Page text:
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Sheriff Bans Staff, Office Visitors from Wearing Masks

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A Florida sheriff has prohibited his deputies and visitors from wearing face masks in his office.

In an email sent to his staff, Marion County Sheriff Billy Woods wrote that no one in the office will be allowed to wear a face mask, WCJB-TV reported.

“Since the beginning of this pandemic the operation of this office has not changed and no wearing of masks has been put in place,” Woods wrote.

“With just at 900 employees, our number of cases so far has proven that the current way we are approaching the issue is working.”

Deputies are allowed to wear masks at the county courthouse, the jail, private and public schools that require masks, hospitals and nursing homes and when responding to a call that involved a high-risk elderly person.

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“For all of these exceptions, the moment that enforcement action is to be taken and it requires you to give an individual orders/commands to comply, the mask will be immediately removed,” Woods wrote, according to the Ocala Star-Banner.

The sheriff added that if someone confronts an employee about not wearing a mask, the employee should “politely and professionally tell them I am not required to wear a mask nor will I, per the Order of the Sheriff,” and walk away.

The state of Florida has recorded over 542,000 cases of coronavirus and 8,600 deaths from the virus, according to The Washington Post.

Marion County also set a record for daily COVID-19 deaths Tuesday with 13 deaths.

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Guests will also be asked to remove their masks when entering the MCSO lobby.

“Now, I can already hear the whining and just so you know I did not make this decision easily and I have weighed it out for the past 2 weeks,” Woods wrote.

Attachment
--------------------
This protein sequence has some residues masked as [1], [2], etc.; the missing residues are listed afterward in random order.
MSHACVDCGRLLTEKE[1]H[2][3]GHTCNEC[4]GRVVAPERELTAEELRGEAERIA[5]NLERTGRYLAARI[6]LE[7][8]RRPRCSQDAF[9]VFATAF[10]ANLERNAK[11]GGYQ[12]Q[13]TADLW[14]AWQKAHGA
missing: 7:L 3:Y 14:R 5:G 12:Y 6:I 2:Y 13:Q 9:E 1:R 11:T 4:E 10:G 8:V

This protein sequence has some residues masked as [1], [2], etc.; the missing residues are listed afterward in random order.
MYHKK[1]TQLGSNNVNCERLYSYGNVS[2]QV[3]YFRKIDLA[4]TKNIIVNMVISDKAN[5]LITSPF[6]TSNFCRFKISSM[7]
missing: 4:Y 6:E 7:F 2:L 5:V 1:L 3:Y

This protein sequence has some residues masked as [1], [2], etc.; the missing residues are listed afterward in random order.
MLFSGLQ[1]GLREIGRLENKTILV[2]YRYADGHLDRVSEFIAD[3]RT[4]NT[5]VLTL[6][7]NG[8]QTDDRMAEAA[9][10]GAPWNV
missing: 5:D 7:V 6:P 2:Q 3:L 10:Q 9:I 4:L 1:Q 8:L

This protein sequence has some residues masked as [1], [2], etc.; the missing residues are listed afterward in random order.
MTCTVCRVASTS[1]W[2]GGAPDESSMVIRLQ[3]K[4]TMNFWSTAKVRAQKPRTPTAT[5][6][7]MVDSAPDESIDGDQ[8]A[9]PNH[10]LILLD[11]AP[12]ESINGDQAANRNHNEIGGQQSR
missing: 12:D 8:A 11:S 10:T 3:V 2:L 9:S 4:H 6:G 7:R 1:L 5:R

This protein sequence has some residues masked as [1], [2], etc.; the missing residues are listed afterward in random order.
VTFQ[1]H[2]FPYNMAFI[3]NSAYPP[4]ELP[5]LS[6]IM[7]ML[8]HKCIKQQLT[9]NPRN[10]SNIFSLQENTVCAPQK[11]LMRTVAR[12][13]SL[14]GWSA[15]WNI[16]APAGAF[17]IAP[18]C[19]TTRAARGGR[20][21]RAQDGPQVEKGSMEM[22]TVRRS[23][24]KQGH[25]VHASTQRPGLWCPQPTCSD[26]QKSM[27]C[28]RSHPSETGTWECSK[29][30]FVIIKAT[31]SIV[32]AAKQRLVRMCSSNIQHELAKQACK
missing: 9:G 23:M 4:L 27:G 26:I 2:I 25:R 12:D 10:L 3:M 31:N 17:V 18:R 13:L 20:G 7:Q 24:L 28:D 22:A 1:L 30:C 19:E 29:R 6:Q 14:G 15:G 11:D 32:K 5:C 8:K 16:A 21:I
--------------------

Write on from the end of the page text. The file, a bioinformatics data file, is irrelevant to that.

“This is no longer a debate nor is it up for discussion.”

The Centers for Disease Control and Prevention has recommended that people should wear masks in public settings when around people they do not live with where they are unable to maintain other social distancing measures.

“Masks are most likely to reduce the spread of COVID-19 when they are widely used by people in public settings,” the CDC said.

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Woods said he made the decision because of current events, like the anti-police protests sparked by the death of George Floyd.

“In light of the current events when it comes to the sentiment and/or hatred toward law enforcement in our country today, this is being done to ensure there is clear communication and for identification purposes of any individual walking into a lobby,” Woods wrote.

“Please keep in mind this entire pandemic is fluid and constantly changing the way things are done. However, my orders will be followed or my actions will be swift to address.”

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Erin Coates was an editor for The Western Journal for over two years before becoming a news writer. A University of Oregon graduate, Erin has conducted research in data journalism and contributed to various publications as a writer and editor.
Erin Coates was an editor for The Western Journal for over two years before becoming a news writer. She grew up in San Diego, California, proceeding to attend the University of Oregon and graduate with honors holding a degree in journalism. During her time in Oregon, Erin was an associate editor for Ethos Magazine and a freelance writer for Eugene Magazine. She has conducted research in data journalism, which has been published in the book “Data Journalism: Past, Present and Future.” Erin is an avid runner with a heart for encouraging young girls and has served as a coach for the organization Girls on the Run. As a writer and editor, Erin strives to promote social dialogue and tell the story of those around her.
Birthplace
Tucson, Arizona
Nationality
American
Honors/Awards
Graduated with Honors
Education
Bachelor of Arts in Journalism, University of Oregon
Books Written
Contributor for Data Journalism: Past, Present and Future
Location
Prescott, Arizona
Languages Spoken
English, French
Topics of Expertise
Politics, Health, Entertainment, Faith




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